The strip Nyhavn was a hive of tourist activity. $25-$40 entrees from canal-side, umbrella covered cafes eagerly greeted customers. The canal contained interesting passenger craft. The boats were wide and very low to fit under the encroaching bridges and overpasses. Tugboats bobbed up and down beside small personal boats while owners and friends brunched or sunbathed on the bow. Rows of brightly colored businesses and homes lined the waterway. With the consumerism and tourist path behind us, we made our way onward to a more earthy experience.
One of the most interesting places to see in Copenhagen was Freetown Christiana, a commune among one of the canal neighborhoods. My first glimpse of the commune outskirts showed ill fitted houseboats tied together by walkways made from derelict junk. Graffitied shipping containers and old campers stood on land, seemingly there for shelter and occupation. It looked sketchy, that I cannot deny. I would have been more hesitant to investigate further if it was not for the occasional unaccompanied mother pushing her stroller or solo cyclist assuredly navigating the junk strewn boulevards. With a pinch of curiosity and tinge of reckless abandon, we walked further into the commune.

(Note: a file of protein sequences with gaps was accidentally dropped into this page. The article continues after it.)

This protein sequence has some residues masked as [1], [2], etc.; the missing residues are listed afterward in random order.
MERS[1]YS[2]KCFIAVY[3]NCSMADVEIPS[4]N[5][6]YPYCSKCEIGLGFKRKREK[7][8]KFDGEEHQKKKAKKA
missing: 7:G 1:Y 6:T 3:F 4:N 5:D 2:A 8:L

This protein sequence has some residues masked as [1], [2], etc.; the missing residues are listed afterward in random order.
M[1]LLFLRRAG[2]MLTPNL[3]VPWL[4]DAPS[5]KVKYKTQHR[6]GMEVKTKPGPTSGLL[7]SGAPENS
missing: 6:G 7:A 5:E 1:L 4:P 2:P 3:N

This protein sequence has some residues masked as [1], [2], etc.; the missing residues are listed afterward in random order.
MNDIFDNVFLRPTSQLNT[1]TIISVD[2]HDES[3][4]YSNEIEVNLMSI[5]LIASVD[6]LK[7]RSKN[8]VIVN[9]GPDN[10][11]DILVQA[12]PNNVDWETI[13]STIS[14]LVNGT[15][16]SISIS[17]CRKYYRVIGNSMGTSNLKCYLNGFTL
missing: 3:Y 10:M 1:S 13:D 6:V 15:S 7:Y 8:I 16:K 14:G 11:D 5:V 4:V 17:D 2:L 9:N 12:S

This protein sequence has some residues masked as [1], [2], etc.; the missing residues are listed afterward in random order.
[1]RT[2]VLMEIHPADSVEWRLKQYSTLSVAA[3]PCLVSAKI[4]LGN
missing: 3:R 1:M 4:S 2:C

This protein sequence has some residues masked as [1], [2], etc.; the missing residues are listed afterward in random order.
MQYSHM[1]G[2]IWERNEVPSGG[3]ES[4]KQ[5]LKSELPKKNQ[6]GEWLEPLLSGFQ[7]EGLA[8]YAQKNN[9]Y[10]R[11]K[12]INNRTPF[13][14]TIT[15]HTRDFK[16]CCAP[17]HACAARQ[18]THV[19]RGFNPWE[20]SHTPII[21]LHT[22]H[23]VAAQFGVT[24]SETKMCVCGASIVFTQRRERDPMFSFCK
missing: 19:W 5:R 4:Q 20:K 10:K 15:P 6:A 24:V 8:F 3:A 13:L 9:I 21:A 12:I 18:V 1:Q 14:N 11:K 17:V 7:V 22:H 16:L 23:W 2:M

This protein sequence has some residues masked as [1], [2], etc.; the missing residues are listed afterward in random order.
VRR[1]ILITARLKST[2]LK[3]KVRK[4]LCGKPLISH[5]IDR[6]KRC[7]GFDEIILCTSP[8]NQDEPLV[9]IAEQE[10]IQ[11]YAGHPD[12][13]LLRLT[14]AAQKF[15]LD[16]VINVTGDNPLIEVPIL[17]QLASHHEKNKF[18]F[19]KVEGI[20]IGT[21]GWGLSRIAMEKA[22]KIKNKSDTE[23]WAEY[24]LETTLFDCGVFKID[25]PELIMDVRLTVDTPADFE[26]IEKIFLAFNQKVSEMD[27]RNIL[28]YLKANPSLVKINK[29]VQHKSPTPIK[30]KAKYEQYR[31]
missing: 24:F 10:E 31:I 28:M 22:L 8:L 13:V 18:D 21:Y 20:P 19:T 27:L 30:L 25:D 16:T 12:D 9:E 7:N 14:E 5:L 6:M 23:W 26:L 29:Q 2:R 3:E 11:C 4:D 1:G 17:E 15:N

My first inclination was to be impressed. One description of the community is a nod to sustainability. By this, it means recycled material and “junk” is re-purposed to create homes, shops, furniture, roofs, restaurants, and playgrounds. The community seemed to appeal free spirited types living a dreadlocked, bohemian lifestyle. The commune city center was busy and full of people. Within a few feet, I was quickly admonished for trying to take a picture and told they were forbidden here. We shortly found out why. Small tables about chest height dotted the square, filled with small glass jars, staffed by vendors selling cannabis.